Commonplace
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www.common-place.org · vol. 7 · no. 4 · July 2007
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Talk of the Past

Johann N. Neem
Private Wealth, Public Influence
The Jeffersonian tradition and American philanthropy

"The earth belongs in usufruct to the living; . . . [and] the dead have neither powers nor rights over it," proclaimed Thomas Jefferson in 1789. Jefferson's claim is a radical one: the wealth and power of past generations should not determine present and future ones. To maintain democratic equality across generations, Jefferson argued, private fortunes must be broken up by eliminating primogeniture and entails or what we today call trusts and foundations. Otherwise a few individuals or institutions would over time amass sufficient wealth to lord it over ordinary citizens.

Warren Buffett's recent decision to donate the bulk of his fortune, a whopping $30.7 billion, to the Gates Foundation (already the largest foundation in the world) asks us once again to consider Jefferson's claims. The press has lauded both Gates's and Buffett's philanthropy. But Jefferson is spokesman for a rival American tradition that is wary of foundations' potential to unduly influence democratic public life.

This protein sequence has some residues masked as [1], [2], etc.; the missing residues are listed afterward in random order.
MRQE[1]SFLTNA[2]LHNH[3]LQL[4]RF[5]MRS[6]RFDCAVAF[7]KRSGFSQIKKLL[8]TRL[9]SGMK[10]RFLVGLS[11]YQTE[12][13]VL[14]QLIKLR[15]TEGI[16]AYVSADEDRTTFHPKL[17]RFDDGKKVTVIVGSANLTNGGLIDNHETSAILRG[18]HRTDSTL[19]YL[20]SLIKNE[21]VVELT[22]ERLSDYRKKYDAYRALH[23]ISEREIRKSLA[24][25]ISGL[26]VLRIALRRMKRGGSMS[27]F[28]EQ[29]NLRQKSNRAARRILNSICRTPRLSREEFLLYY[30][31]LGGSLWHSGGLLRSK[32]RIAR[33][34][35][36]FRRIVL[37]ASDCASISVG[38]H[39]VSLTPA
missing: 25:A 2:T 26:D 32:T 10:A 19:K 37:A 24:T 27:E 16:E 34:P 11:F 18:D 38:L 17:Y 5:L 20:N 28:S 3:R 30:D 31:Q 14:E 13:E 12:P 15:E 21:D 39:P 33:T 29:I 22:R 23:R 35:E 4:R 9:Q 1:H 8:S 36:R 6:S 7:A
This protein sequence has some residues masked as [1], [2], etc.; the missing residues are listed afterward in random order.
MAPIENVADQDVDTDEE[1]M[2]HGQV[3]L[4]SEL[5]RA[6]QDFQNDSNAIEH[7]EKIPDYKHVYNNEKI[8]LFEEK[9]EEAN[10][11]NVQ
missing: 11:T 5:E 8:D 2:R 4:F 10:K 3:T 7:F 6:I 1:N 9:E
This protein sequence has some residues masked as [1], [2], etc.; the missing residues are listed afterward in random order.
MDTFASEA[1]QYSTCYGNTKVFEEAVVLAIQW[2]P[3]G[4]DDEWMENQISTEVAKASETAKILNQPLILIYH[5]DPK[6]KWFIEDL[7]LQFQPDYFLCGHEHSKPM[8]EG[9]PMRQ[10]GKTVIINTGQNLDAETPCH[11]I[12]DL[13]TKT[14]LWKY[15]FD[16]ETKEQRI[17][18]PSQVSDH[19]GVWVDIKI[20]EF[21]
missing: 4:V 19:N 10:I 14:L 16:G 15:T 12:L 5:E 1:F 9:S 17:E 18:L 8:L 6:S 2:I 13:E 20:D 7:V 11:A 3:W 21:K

Even as Democrats condemned powerful private institutions in the name of equality, the most prescient nineteenth-century observer of American democracy, Alexis de Tocqueville, applauded those institutions.

Given the combined wealth of Gates and Buffett, one can be confident that the Gates Foundation, governed by a small board of trustees, will have significant public influence. For those of us who support Gates's current goal of alleviating global poverty and improving American education, this is good. Yet its private control should give us pause. What if the Gates Foundation's trustees supported either ends or practices that we as a people find unethical or impolitic? Should such a powerful institution trump the public will?

Americans confronted these questions soon after the Revolution during the Dartmouth College controversy of 1816. While in monarchical England, incorporation had long been accepted as a legal privilege granted by the monarch to those who served the realm, following independence many Americans worried that corporations would enable the few to exercise monopolistic privileges not available to the many. In time, many Americans feared, corporations and trusts would become immortal private fiefdoms, the basis for a new aristocracy. Corporations, they concluded, must be made subordinate to the public will.

When New Hampshire put Jeffersonians in power, Governor William Plumer therefore sought to extend the people's control over Dartmouth College, a corporate entity that had been controlled by rival Federalists. Jeffersonians worried that Federalists would use Dartmouth to inculcate the wrong ideals in the next generation.